- Takes note that the Lao People’s Democratic Republic has nominated Traditional craft of Naga motif weaving in Lao communities (no. 01593) for inscription on the Representative List of the Intangible Cultural Heritage of Humanity:
The naga is a mythical, serpent-like creature that lives in rivers. Lao people believe that naga are ancestors that watch over them. To show their respect, Lao people add naga motifs to many different objects, the most common of which is textiles through weaving. Naga weaving entails weaving the motif by hand with a traditional wooden loom. It can take several days to complete a single motif. The techniques are based on traditional knowledge and skills dating back centuries and passed down from mother to daughter. There are many different styles of naga patterns, and they can be woven in silk, organza and cotton. Traditionally, the body of the naga is woven in white or in one solid colour, with the crest predominating in strong colours to symbolize the naga’s supernatural powers. Dyers therefore prepare symbolic colours using local and natural materials. For instance, red dyes are created from stick lac, green from indigo plants, yellow from wood, and gold from almond leaves. The naga motif is used all over the country, on blankets for newborns, on woven cloths for everyday clothing, such as women’s skirts, and on sashes worn during formal occasions and rituals.
- Considers that, from the information included in the file, the nomination satisfies the following criteria for inscription on the Representative List of the Intangible Cultural Heritage of Humanity:
R.1: The element is widely practiced in Lao People’s Democratic Republic and is associated with knowledge of nature, as it involves the use of materials such as silk for weaving and plants to create fabric dyes. Knowledge and skills of the weaving techniques are passed down within households, with parents passing on the practice to their children. The knowledge is also transmitted through education and learning programmes and in vocational training centres. The element holds important social, religious and cultural meanings to the Lao communities. It is deeply linked to religious beliefs and festival celebrations in the Lao People’s Democratic Republic.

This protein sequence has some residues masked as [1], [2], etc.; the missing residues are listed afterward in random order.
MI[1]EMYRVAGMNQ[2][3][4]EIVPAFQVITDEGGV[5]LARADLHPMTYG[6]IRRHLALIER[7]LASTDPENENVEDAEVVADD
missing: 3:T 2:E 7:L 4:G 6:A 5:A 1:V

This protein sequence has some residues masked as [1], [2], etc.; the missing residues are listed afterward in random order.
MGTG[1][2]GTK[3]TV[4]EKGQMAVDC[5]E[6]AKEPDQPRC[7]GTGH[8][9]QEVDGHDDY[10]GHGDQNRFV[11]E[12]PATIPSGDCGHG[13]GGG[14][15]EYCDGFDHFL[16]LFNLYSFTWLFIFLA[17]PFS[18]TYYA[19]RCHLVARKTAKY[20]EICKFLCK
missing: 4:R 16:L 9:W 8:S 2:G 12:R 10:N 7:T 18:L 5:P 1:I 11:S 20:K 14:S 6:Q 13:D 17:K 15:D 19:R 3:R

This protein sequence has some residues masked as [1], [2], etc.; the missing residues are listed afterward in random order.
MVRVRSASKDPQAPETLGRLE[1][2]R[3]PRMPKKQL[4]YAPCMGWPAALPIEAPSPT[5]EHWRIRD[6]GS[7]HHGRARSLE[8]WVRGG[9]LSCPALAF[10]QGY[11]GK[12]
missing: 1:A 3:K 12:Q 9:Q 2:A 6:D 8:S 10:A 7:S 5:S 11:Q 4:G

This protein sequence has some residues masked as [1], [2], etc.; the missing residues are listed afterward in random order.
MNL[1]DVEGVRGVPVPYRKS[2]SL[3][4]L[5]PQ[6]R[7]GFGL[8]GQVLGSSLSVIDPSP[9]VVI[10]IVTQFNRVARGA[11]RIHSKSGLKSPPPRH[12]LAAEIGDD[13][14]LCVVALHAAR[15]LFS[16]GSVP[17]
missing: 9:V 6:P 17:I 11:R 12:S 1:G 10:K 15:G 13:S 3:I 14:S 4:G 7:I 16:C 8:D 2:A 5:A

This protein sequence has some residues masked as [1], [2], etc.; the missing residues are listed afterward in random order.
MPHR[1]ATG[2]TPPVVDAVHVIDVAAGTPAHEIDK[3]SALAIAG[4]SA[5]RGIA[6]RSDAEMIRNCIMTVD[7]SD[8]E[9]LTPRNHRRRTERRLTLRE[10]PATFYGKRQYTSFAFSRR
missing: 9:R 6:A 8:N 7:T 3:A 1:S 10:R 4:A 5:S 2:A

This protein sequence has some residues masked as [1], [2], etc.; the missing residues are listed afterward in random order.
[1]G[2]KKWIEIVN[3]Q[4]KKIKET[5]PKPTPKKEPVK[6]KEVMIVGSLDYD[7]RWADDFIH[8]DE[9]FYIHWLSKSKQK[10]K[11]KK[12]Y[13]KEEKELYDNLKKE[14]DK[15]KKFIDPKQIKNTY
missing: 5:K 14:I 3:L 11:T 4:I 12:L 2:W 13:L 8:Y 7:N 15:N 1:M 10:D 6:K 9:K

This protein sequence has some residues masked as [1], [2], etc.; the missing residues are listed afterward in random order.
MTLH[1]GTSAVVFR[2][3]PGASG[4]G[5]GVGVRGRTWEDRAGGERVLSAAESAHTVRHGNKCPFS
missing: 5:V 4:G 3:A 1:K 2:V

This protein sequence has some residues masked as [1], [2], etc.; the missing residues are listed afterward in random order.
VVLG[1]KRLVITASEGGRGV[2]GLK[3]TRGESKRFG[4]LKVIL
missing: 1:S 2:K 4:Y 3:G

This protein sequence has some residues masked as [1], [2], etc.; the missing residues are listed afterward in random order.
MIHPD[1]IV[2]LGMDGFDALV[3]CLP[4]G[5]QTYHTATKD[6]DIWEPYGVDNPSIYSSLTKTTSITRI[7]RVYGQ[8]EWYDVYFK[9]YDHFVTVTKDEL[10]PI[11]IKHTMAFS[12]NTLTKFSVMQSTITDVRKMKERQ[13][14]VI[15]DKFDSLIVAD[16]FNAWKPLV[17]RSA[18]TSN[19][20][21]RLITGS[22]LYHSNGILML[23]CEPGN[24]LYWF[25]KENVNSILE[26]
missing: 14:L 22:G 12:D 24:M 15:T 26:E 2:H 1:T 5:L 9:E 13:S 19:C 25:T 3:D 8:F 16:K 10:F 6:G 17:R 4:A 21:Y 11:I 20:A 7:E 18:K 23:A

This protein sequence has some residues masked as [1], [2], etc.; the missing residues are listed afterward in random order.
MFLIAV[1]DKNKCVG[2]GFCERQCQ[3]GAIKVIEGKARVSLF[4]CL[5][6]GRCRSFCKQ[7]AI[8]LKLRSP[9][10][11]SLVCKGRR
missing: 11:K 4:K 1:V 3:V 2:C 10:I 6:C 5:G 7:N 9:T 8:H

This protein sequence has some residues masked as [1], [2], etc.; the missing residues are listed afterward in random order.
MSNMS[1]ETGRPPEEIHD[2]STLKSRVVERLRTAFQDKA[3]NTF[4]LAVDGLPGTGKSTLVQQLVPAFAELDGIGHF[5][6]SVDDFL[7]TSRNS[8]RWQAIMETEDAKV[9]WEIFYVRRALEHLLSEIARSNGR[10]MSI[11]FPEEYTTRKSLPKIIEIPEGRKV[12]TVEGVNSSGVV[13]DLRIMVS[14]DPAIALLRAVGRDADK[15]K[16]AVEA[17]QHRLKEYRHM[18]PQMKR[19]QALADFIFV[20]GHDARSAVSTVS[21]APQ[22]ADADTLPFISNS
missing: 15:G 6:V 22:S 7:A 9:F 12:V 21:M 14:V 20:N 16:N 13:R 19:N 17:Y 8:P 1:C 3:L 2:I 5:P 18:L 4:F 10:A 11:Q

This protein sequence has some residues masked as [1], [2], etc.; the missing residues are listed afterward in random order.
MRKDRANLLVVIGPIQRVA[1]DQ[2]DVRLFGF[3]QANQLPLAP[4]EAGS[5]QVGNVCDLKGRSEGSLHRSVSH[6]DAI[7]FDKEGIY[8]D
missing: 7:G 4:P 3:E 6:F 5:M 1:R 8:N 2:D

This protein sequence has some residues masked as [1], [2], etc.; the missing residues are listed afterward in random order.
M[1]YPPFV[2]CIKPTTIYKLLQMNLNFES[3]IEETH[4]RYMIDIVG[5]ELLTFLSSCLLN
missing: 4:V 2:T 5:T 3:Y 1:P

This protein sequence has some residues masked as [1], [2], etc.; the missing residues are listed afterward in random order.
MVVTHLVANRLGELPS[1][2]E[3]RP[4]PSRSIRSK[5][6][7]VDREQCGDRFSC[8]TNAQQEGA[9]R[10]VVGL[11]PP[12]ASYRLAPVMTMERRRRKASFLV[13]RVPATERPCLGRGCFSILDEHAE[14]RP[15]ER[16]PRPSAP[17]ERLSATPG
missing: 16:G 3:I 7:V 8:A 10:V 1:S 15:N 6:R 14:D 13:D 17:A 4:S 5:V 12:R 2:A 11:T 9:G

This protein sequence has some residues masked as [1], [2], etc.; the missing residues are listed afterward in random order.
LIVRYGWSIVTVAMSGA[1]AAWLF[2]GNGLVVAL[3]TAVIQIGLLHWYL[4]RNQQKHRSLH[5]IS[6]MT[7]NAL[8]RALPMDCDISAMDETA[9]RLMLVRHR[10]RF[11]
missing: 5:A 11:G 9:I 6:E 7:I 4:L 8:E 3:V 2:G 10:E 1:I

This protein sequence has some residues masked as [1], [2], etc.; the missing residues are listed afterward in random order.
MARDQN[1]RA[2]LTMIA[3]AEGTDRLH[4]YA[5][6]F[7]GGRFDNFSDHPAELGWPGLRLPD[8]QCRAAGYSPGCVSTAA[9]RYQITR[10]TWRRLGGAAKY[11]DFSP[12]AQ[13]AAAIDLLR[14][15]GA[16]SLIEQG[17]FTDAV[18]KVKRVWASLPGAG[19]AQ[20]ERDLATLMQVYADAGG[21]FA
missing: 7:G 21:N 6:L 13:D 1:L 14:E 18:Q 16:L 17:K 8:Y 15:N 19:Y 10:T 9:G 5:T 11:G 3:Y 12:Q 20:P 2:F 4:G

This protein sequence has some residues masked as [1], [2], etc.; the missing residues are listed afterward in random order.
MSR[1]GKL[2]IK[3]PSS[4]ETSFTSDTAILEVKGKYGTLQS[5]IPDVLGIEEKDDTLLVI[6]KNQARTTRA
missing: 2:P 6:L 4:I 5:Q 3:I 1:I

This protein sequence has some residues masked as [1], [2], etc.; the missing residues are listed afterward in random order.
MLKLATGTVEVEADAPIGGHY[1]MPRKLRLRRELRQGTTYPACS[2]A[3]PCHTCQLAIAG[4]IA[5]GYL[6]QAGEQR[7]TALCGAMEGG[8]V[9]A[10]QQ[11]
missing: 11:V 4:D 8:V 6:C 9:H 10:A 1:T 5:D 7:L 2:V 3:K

R.3: Many individuals and non-profit organizations have been active in ensuring the viability of the element through marketing, craft exhibitions, research and documentation of various aspects of the element, as well as through advocacy to strengthen safeguarding measures. The government has also provided low-interest loans to weavers to support production. The nomination file identifies three safeguarding measures: (a) collection, identification, research, documentation and display; (b) promotion and enhancement; and (c) revitalization. The State Party will support the proposed safeguarding measures through its institutes, funding, stakeholder coordination and promotion. Bearers and various stakeholders participated in the process of developing the proposed safeguarding measures.
R.4: The preparation of the nomination is the result of a joint effort between the State Party and various concerned stakeholders, including the practitioners, local governments, civil society groups, non-governmental organizations, entrepreneurs, experts, researchers and academics. The nomination was endorsed following inter-ministerial meetings and roundtable discussions. While various letters of consent were submitted as evidence of the free, prior and informed consent of the communities, these letters were not dated.
- Further considers that the information included in the file is not sufficient to allow the Committee to determine whether the following criteria for inscription on the Representative List of the Intangible Cultural Heritage of Humanity are satisfied:
R.2: It is not sufficiently explained how inscription would help ensure the visibility of the intangible cultural heritage in general. The nomination file explains instead, how the inscription of the element might enhance the visibility of the element itself locally and nationally and further its popularity internationally. The inscription of the element would also encourage dialogue among stakeholders, civil society and Lao people. The file mentions that the nomination would help increase sales, make imitations more difficult and deter exploitation by producers, giving the impression that the nomination is focused largely on the commercialization of the element.
R.5: The element is explained as being part of a book which is an inventory of Lao-Tai textile, which was made official (legal) by the Ministry of Information, Culture and Tourism in 2014 and 2020. Official documents showing the listing are provided in the file. Every year, the document is updated and information is collected and submitted to the National Committee for Heritage by individuals, researchers, academics, organizations and associations. The Ministry of Information, Culture and Tourism plans to list and promote this information online. However, the documents provided appear to be lists of motif designs and do not include information about the element, the communities involved or other essential information that should be included in an inventory. It is consequently difficult to determine if the documents constitute an inventory.
- Decides to refer the nomination of Traditional craft of Naga motif weaving in Lao communities to the submitting State Party and invites it to resubmit the nomination to the Committee for examination during a following cycle;
- Further invites the State Party, when submitting nomination files in the future, to ensure that safeguarding measures adequately address the potential negative impact of the over-commercialization of the element, keeping in mind that all safeguarding measures should be aimed at enhancing the viability of the element.